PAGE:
We studied the sensitivity of the energetic and geometrical features of the proline ring (pyrrolidine) to the quantum mechanical computational approach by adopting the proline monomer, trimer and polymer, as simplified collagen protein models. Within the Density Functional Theory (DFT) approach, we tested the ability of different functionals (GGA PBE and the hybrid B3LYP), added with a posteriori empirical dispersion corrections (D), to predict the conformational potential energy surface of the five-membered heterocycle pyrrolidine ring for the above models, dictating the collagen main features. We also compared the DFT-D results with those from the recently proposed cost-effective HF-3c method and our variant HF-3c-027, both based on Hartree-Fock Hamiltonian and Gaussian minimal basis set properly corrected for basis set superposition error, structure deficiencies and dispersion interactions. We found that dispersion interactions are essential to destabilize specific conformers. While the HF-3c and its HF-3c-027 variant are unreliable to predict accurately the energy of the ring conformers, structures are accurate. Indeed, the cost-effective DFT- D//HF-3c-027 approach in which the energetic is from the accurate DFT-D method on HF-3c-027 structures, provides energetic in line with that derived by the costly DFT-D//DFT-D approach, paving the way to simulate more realistic collagen models of much larger size. The adoption of either PBE or B3LYP functional for the electronic part of the DFT-D method gives very similar results, recommending the first as the most cost-effective method for simulating large collagen models. The predicted most stable conformation computed for the periodic poly-proline (type II) model allows for a higher flexibility, in agreement with experimental studies on collagen protein. The present results open the way to large-scale calculations of collagen/hydroxyapatite system, crucial for understanding the atomistic details in bones and teeth.

Method dependence of proline ring flexibility in the poly-L-proline type II polymer

CUTINI, MICHELE;CORNO, MARTA;UGLIENGO, Piero
2017

Abstract

We studied the sensitivity of the energetic and geometrical features of the proline ring (pyrrolidine) to the quantum mechanical computational approach by adopting the proline monomer, trimer and polymer, as simplified collagen protein models. Within the Density Functional Theory (DFT) approach, we tested the ability of different functionals (GGA PBE and the hybrid B3LYP), added with a posteriori empirical dispersion corrections (D), to predict the conformational potential energy surface of the five-membered heterocycle pyrrolidine ring for the above models, dictating the collagen main features. We also compared the DFT-D results with those from the recently proposed cost-effective HF-3c method and our variant HF-3c-027, both based on Hartree-Fock Hamiltonian and Gaussian minimal basis set properly corrected for basis set superposition error, structure deficiencies and dispersion interactions. We found that dispersion interactions are essential to destabilize specific conformers. While the HF-3c and its HF-3c-027 variant are unreliable to predict accurately the energy of the ring conformers, structures are accurate. Indeed, the cost-effective DFT- D//HF-3c-027 approach in which the energetic is from the accurate DFT-D method on HF-3c-027 structures, provides energetic in line with that derived by the costly DFT-D//DFT-D approach, paving the way to simulate more realistic collagen models of much larger size. The adoption of either PBE or B3LYP functional for the electronic part of the DFT-D method gives very similar results, recommending the first as the most cost-effective method for simulating large collagen models. The predicted most stable conformation computed for the periodic poly-proline (type II) model allows for a higher flexibility, in agreement with experimental studies on collagen protein. The present results open the way to large-scale calculations of collagen/hydroxyapatite system, crucial for understanding the atomistic details in bones and teeth.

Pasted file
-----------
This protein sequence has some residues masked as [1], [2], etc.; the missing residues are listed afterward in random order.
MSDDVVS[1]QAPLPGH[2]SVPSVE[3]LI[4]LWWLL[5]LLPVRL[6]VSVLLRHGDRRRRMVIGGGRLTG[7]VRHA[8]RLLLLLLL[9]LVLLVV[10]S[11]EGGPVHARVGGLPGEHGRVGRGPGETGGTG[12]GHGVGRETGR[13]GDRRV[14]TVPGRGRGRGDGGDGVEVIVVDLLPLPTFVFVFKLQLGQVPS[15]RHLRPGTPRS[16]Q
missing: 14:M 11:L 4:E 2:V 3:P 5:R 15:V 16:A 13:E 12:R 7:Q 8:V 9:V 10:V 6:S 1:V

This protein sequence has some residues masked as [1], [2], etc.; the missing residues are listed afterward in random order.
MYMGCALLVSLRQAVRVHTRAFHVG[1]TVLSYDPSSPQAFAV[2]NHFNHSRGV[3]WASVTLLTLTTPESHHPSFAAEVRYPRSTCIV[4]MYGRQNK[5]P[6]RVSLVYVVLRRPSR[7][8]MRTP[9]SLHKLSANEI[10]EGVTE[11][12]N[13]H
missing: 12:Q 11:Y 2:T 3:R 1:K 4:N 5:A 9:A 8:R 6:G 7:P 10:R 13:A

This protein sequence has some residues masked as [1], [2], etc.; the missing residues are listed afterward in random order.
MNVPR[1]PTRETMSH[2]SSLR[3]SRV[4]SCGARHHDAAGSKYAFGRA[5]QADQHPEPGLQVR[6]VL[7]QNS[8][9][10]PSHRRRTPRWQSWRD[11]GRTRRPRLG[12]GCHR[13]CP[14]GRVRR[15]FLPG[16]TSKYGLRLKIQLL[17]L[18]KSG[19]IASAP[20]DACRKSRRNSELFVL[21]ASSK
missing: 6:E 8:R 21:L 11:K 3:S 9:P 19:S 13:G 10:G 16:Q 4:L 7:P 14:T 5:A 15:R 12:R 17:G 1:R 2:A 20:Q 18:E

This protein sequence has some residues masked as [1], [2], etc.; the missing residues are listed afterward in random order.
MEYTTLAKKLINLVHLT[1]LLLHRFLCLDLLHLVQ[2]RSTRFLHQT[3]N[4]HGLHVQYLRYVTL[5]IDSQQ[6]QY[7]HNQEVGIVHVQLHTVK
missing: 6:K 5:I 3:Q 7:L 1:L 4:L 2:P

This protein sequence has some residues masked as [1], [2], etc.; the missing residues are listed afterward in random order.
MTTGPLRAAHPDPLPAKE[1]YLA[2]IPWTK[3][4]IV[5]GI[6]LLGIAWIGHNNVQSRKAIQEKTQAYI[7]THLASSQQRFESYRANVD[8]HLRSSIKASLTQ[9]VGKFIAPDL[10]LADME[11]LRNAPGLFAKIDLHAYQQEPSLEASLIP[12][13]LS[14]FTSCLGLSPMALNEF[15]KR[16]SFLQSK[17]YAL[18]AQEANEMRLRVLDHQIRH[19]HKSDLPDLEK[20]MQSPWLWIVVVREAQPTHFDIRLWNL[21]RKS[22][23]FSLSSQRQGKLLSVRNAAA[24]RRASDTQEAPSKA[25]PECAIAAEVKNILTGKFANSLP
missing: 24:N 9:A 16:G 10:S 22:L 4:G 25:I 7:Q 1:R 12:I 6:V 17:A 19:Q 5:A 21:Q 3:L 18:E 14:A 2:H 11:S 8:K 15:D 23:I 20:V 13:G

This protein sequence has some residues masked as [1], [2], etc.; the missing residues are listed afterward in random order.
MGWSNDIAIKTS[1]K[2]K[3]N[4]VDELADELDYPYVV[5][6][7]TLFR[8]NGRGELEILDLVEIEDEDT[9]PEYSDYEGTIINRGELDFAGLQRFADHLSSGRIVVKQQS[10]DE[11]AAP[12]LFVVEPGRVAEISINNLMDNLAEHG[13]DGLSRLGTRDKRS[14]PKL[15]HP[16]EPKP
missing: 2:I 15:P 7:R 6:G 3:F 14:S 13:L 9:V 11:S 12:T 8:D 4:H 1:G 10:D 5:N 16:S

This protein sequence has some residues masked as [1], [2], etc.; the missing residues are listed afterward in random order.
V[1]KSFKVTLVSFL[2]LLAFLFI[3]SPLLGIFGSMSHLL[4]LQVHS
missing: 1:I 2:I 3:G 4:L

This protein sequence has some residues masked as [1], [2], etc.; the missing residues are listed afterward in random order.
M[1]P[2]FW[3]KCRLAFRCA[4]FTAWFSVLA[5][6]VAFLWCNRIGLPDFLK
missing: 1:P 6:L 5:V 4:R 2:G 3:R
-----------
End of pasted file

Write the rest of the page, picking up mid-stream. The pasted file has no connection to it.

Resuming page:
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http://pubs.acs.org/journal/jctcce
Computer Science Applications1707 Computer Vision and Pattern Recognition; Physical and Theoretical Chemistry
Cutini, Michele; Corno, Marta; Ugliengo, Piero
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Utilizza questo identificativo per citare o creare un link a questo documento: https://hdl.handle.net/2318/1634338
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